A Universal Man There was little that Leonardo did not excel at. He was a painter, a sculptor, an engineer, a musician, a singer, a mathematician, a physicist, a botanist, an anatomist, a cartographer, a geologist, a geographer, a poet, a town planner and an athlete.
Early Life Leonardo was born in Vinci, a short distance from Florence. He was the illegitimate son of a notary. His father married four times and had 11 children – but Leonardo was 20 before the 2 nd child was born The village of Vinci
Professional Life At the age of 14 he was apprenticed to the artist, Verrocchio At the age of 20 he obtained the rank of master in the guild of artists and doctors of medicine
A Young Master By the age of 20 he surpassed his master, painting The Baptism of Christ in 1472. It is rumoured that Verrochio never painted again after this.
More on his development In 1482 Lorenzo de’ Medici sent him to Milan bearing gifts of peace Here he painted “The Last Supper” In 1502 he was employed by Cesare Borgia as a military architect and engineer
Old Age and Death In 1515 da Vinci was commissioned to make a mechanical lion that would walk forward In 1519 he passed away in France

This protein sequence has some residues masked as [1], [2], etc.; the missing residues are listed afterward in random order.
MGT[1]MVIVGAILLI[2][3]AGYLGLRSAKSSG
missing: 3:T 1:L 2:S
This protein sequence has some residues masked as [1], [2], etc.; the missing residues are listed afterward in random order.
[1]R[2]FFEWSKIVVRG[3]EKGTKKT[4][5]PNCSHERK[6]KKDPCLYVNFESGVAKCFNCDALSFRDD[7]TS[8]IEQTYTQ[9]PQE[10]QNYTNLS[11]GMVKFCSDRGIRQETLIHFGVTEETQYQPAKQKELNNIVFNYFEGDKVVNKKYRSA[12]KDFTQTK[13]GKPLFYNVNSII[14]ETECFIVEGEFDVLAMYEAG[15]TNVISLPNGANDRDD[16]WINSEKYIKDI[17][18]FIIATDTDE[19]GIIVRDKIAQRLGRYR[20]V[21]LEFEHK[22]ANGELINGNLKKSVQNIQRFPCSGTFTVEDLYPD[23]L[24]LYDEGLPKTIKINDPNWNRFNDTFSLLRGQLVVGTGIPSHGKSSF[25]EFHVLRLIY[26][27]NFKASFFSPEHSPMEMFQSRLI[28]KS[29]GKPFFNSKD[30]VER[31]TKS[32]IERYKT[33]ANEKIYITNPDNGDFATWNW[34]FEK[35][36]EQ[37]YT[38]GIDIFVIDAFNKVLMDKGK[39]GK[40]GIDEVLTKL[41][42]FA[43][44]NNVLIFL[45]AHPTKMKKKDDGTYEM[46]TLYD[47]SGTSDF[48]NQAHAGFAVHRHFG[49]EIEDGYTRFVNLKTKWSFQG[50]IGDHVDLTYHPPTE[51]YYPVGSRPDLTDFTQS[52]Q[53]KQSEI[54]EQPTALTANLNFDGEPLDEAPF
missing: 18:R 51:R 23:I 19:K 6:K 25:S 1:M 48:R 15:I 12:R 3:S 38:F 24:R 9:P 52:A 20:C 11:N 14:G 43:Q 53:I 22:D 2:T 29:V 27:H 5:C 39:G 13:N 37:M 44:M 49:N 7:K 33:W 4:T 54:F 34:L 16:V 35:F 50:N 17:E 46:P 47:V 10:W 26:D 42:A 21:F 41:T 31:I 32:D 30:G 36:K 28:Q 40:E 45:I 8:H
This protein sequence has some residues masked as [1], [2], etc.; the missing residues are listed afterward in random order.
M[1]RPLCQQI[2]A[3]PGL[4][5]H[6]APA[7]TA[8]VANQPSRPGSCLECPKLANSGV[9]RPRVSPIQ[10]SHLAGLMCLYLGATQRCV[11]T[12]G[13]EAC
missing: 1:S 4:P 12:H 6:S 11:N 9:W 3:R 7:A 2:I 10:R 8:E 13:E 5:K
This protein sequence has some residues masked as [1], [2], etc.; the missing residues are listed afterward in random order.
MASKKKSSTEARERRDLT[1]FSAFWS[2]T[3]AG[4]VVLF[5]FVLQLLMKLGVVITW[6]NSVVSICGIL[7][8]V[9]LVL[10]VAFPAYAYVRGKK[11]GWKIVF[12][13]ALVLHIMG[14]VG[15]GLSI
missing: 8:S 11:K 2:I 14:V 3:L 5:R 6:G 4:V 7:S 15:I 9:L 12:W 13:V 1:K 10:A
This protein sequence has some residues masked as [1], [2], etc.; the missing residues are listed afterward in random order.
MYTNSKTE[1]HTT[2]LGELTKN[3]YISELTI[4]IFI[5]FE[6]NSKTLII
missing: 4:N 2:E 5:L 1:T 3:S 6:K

Painting in fits and starts, and usually with hired musicians playing for him, the project dragged on to the point where the monks threatened to lock him in until the work was finished. Legend has it that Leonardo retaliated by painting the abbot as the image of Judas.
The Last Supper Leonardo was commissioned to paint this for the refectory of a Dominican monastery. He disastrously decided to use oils, instead of fresco, on the damp walls. It deteriorated almost immediately.
The Mona Lisa (La Giaconda) This oil on panel is his most famous work. Begun in 1503, it was still in his possession when he died in France. Salai sold it to the French King for 4,000 ecus, and so it now resides in the Louvre.
The Mona Lisa (La Giaconda) The subject is Lisa Gherardini, wife of Francesco del Giocondo. The pyramidic design is one often employed by Leonardo. The etherial landscape reveals his characteristic sfumato and the path reinforces the tendency of the eye to follow a triangular pattern.
The Mona Lisa (La Giaconda) The enigmatic smile is most frequently commented on. His capture of this transient expression displays unparalleled virtuosity.
The Mona Lisa (La Giaconda) There is a hypothesis that this is actually not a direct portrait of a Florentine woman at all – or that da Vinci has placed elements of his own image in the portrait..
A Universal Man He always wanted to write a treatise on painting (like Alberti), but never did. He seems to have not mastered Latin, the language of scholarship. - or perhaps he was simply too busy.
The Notebooks Leonardo kept notes on everything. Around 5,000 pages still exist. However, he used mirror-writing to ensure privacy while and after he wrote. More mundanely, perhaps he did so because he was left handed and found this easier.